Fourth Year of Bird Banding Reveals New Species
Monitoring Avian Productivity and Survivorship
This summer, researchers from College of Staten Island completed their fourth year of Monitoring Avian Productivity and Survivorship (MAPS) bird banding at Freshkills Park. MAPS is a collaborative, continent-wide research effort coordinated by the Institute for Bird Populations, with over 1,200 participant banding stations. The banding station was established by Drs. Lisa Manne and Richard Veit from the College of Staten Island, and it serves both research and education purposes. At Freshkills, the field season runs from May through August, during the height of the breeding season for birds, and banding sessions are held approximately every ten days for about five hours each. Researchers use mist nets, a type of specialized fine-gauged net, to temporarily capture birds* and band them with an aluminum United States Geological Survey bird band. These bands allow researchers who recapture birds at banding stations to gather information on the movement of individual birds and record other demographic information, such as weight, wing length, and sex. Following the banding process, researchers submit the data to the U.S. Geological Survey, and the information is used to gauge the productivity and breeding success of different species within the park.
In 2019, a total of 85 birds of 11 species were captured at the MAPS banding station, with Gray Catbirds (Dumetella carolinensis) and American Robins (Turdus migratorius) being the most frequently captured species at the site.
*Following their capture, birds are released quickly and unharmed.
Grassland Bird Monitoring at Freshkills Park
Grassland birds are among the most dramatically declining avian species groups in North America. Their presence at Freshkills has become a main staple of the park’s wildlife, and studying them has become a major component of the ecological research currently being conducted there. Since 2015, Freshkills has hosted one of, if not the largest, breeding populations of Grasshopper Sparrows in the Northeast. Grasshopper Sparrows (Ammodramus savannarum) are a specialized species of grassland bird that are of conservation concern in North America and a Species of Special Concern in New York State. They require expansive grassland habitats to successfully breed, and their success at Freshkills is an indication that the park provides regionally important habitat. Other species like Savannah Sparrows (Passerculus sandwichensis) occur at Freshkills during both the breeding and non-breeding season, highlighting the importance of this site for birds year-round.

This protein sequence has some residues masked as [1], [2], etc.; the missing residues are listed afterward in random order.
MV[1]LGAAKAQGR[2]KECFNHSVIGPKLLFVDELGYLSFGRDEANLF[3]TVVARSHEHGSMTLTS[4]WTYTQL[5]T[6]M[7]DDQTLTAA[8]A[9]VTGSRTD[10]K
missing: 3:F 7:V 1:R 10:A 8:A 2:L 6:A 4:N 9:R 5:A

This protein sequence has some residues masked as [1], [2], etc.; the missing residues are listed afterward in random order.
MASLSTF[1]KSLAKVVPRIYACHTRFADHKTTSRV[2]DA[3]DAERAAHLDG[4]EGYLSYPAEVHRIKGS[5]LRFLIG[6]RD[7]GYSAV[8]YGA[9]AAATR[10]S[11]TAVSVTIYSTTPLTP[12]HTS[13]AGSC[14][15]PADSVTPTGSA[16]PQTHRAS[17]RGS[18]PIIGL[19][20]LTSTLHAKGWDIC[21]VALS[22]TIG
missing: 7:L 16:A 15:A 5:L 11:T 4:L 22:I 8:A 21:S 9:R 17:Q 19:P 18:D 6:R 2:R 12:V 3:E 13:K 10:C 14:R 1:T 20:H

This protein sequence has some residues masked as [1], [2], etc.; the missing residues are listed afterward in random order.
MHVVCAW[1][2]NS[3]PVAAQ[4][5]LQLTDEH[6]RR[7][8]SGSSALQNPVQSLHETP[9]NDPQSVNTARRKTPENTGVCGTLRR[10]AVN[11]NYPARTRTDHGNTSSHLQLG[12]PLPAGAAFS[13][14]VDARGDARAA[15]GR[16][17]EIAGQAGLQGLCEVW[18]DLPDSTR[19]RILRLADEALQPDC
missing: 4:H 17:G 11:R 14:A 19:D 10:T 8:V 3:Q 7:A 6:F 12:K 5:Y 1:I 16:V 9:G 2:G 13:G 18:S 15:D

Grassland bird surveys began in early May this year and concluded in mid-September. Researchers counted 32 pairs of Grasshopper Sparrows on the East Mound and found that in 2019 they used a wider area than they had in years past. This is a promising development and may mean that the colony will be able to expand into new areas of the park as they continue to grow in size. An estimated 84 pairs of Savannah Sparrows also bred on the East Mound this year. In late August, researchers observed a Henslow’s Sparrow (Centronyx henslowii), a species of grassland bird that is even more highly specialized than the Grasshopper Sparrow and is listed as Threatened in New York State. This sighting is suggestive of prospecting behavior, which may mean that Henslow’s Sparrows will attempt to breed at the park in the future.
What does the future hold?
In addition to continuing banding efforts and grassland bird surveys at the MAPS station, researchers will pilot new collaborative studies in 2020 focused on the conservation and management of Grasshopper Sparrows. With such a promising population of Grasshopper Sparrows at Freshkills, these studies could prove to be widely applicable in the overall conservation of the species.